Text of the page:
Test may detect diabetes in pregnancy

A large waistline and high triglyceride levels in pregnant women could be used to screen for gestational diabetes, research suggests.

Girth link to gestational diabetes (Photograph: Jim Varney)
Girth link to gestational diabetes (Photograph: Jim Varney)

Researchers from Quebec, Canada, found women with the hypertriglyceridemic-waist phenotype were more likely to develop gestational diabetes in later pregnancy. They suggest the traits could be used in a screening tool to identify women at risk of the condition.

Researchers tracked 144 pregnant women aged under 40. All but one had normal fasting glucose levels in the first trimester.

Plasma triglycerides and waist girth were measured at 11-14 weeks. At 24-28 weeks, glycaemia was measured following a 75g oral glucose tolerance test.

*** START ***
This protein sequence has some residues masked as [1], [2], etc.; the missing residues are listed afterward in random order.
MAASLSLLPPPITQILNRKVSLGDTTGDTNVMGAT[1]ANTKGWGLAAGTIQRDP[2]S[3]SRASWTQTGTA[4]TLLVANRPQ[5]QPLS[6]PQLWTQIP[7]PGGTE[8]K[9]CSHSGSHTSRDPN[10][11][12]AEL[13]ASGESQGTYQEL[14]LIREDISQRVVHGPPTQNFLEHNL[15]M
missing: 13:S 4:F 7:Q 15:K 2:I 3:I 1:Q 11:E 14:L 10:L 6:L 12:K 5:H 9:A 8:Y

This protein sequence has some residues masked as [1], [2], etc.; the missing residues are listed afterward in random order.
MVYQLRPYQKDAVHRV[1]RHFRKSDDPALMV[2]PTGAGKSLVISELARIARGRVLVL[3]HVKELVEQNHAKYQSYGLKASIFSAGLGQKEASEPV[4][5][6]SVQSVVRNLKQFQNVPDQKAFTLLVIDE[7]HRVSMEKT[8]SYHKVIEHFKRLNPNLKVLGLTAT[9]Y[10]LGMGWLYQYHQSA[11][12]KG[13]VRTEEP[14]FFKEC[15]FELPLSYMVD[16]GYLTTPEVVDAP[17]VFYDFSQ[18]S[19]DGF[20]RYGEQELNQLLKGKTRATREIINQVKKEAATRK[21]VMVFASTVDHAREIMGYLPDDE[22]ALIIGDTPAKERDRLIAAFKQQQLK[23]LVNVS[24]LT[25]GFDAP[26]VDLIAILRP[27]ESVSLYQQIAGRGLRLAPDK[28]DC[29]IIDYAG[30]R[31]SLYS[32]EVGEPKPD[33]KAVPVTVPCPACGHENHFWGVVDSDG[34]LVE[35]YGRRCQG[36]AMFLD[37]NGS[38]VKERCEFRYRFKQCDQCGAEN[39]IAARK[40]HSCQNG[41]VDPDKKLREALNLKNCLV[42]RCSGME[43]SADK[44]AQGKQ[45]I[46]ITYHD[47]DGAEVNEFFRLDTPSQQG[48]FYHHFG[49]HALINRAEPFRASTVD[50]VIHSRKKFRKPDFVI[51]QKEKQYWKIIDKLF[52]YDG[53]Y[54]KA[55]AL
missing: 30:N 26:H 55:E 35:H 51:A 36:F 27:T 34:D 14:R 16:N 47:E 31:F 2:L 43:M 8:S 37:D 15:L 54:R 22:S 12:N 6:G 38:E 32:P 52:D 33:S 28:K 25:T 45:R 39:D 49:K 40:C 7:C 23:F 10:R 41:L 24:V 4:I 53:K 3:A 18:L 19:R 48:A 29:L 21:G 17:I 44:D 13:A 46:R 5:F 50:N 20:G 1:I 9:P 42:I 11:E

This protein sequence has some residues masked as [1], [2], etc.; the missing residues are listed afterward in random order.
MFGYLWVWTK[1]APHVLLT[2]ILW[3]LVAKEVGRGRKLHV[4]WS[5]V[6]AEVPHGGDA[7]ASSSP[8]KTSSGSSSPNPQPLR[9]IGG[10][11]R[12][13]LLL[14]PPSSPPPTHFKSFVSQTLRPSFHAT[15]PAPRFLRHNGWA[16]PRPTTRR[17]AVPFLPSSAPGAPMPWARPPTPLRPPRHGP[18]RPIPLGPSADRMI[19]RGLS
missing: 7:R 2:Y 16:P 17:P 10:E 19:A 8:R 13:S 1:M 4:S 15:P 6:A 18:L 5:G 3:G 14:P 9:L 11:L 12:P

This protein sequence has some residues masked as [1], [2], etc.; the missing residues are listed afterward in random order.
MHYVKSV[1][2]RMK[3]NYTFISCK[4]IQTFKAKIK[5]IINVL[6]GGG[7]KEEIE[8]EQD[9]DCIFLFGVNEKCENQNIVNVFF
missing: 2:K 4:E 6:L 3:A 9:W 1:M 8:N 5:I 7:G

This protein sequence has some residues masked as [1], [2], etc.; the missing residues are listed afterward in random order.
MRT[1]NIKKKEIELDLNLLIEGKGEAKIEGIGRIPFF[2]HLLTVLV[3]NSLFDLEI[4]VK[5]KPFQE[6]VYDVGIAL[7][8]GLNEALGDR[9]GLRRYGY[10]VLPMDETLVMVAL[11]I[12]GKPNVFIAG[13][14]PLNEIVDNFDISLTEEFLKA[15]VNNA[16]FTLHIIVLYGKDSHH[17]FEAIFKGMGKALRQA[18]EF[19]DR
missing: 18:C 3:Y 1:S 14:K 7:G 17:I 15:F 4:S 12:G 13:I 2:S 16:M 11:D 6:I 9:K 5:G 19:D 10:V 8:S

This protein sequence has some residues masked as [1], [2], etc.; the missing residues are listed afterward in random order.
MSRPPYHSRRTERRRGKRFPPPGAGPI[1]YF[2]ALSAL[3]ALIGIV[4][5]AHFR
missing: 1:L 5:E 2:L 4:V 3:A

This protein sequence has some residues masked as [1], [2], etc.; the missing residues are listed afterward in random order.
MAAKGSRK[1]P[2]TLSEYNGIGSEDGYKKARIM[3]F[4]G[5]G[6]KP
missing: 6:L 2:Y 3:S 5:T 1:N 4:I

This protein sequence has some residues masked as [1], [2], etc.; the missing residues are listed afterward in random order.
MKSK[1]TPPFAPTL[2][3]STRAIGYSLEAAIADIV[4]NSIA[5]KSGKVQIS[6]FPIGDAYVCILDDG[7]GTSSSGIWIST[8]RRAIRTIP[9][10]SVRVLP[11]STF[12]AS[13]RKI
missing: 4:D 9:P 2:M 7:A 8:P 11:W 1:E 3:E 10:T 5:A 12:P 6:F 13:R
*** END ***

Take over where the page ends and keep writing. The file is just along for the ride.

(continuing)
Women with a waist larger than 85cm and triglyceride level at least 1.7 mmol/L in the first trimester were 6.1 times more likely to show signs of glucose intolerance.

The authors said: 'Measurement of waist girth in combination with triglyceride concentrations in the first trimester may be useful in early screening for gestational diabetes.'

They said further research may identify the optimal cut-off point for healthy waist girth and triglyceride levels, and help evaluate the phenotype as a potential screening or diagnostic test.

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